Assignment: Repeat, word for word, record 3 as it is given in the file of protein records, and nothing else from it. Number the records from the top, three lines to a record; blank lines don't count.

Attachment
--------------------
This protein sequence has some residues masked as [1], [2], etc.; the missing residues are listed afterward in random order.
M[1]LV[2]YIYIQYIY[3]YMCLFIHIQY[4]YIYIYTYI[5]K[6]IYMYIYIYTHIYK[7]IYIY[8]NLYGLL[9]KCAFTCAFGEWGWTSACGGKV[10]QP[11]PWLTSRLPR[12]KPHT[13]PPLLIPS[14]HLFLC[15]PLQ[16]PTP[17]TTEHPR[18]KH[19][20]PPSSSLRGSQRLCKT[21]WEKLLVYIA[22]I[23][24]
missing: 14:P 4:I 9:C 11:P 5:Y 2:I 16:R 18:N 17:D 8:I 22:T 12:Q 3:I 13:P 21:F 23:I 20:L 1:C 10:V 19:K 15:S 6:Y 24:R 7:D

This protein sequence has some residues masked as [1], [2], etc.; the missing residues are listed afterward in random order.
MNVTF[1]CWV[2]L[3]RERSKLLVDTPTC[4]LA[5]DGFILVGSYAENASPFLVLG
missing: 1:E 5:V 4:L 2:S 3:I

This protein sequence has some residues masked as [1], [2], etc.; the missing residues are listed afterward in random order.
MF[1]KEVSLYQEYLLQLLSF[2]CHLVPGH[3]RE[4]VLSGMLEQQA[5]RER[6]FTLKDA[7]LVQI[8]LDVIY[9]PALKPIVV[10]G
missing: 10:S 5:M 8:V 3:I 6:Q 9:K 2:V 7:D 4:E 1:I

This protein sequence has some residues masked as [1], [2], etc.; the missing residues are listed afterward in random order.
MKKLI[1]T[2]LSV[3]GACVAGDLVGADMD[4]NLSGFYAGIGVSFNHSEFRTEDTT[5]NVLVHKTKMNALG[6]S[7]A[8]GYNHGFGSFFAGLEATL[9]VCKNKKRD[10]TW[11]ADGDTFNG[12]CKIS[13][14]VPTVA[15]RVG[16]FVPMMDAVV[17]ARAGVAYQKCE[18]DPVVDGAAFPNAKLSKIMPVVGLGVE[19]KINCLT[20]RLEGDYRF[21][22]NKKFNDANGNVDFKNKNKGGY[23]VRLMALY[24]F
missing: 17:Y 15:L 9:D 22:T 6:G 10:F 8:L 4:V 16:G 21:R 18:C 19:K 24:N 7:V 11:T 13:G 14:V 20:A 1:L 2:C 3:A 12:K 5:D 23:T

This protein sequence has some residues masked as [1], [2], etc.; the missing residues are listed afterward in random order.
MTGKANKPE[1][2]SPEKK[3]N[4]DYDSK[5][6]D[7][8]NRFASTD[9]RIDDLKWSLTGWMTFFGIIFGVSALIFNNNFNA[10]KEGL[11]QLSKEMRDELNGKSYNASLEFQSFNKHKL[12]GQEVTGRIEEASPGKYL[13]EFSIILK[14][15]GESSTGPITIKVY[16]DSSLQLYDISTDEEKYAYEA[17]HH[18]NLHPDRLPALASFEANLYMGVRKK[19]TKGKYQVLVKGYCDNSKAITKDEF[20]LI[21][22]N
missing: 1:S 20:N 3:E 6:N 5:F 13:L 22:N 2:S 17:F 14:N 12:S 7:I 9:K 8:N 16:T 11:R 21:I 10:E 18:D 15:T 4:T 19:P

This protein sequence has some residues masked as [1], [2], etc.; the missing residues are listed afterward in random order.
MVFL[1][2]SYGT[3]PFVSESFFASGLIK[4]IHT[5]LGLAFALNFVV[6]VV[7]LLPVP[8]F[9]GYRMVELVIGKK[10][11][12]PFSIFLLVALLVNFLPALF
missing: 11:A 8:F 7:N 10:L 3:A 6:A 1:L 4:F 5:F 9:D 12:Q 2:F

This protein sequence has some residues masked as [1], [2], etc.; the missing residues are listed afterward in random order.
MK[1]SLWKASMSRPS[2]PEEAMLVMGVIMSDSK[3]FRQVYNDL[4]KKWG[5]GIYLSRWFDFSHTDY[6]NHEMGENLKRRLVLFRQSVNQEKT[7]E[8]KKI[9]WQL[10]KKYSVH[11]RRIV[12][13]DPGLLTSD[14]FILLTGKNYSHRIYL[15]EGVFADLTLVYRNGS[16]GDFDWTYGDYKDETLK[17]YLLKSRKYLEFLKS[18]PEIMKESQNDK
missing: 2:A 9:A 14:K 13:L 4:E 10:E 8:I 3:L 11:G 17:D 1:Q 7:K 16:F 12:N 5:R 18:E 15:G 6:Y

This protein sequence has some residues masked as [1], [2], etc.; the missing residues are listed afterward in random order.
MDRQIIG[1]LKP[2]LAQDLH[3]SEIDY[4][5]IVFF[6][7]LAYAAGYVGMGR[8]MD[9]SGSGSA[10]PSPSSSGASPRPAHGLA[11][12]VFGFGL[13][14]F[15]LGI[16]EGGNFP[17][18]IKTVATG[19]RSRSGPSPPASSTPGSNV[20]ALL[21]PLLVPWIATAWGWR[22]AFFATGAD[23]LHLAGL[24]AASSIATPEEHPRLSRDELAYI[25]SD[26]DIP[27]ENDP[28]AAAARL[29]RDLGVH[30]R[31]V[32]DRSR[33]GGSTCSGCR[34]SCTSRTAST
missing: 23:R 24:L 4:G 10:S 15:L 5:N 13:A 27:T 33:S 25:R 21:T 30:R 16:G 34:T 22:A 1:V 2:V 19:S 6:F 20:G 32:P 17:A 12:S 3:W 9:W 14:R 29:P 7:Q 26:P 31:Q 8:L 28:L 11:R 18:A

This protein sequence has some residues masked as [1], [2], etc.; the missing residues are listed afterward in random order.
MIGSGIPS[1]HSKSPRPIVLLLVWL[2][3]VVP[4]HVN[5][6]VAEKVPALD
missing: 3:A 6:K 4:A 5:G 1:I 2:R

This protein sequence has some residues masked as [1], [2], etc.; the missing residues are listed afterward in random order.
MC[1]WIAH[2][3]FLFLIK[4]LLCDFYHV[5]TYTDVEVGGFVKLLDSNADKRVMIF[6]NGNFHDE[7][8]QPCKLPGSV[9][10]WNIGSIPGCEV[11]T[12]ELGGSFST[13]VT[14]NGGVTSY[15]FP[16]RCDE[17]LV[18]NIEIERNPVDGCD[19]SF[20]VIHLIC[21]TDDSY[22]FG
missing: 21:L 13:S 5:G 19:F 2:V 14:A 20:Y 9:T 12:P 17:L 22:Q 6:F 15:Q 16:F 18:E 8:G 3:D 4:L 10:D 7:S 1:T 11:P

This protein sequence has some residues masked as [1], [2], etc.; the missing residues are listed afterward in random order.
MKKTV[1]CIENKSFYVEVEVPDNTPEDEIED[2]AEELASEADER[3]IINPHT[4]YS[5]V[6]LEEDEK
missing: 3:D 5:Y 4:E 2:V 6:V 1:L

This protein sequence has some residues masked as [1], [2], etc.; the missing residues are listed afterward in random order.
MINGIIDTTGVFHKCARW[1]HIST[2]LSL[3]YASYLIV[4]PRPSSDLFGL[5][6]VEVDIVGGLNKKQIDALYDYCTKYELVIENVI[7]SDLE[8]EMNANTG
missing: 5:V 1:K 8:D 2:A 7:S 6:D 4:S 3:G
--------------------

This protein sequence has some residues masked as [1], [2], etc.; the missing residues are listed afterward in random order.
MF[1]KEVSLYQEYLLQLLSF[2]CHLVPGH[3]RE[4]VLSGMLEQQA[5]RER[6]FTLKDA[7]LVQI[8]LDVIY[9]PALKPIVV[10]G
missing: 10:S 5:M 8:V 3:I 6:Q 9:K 2:V 7:D 4:E 1:I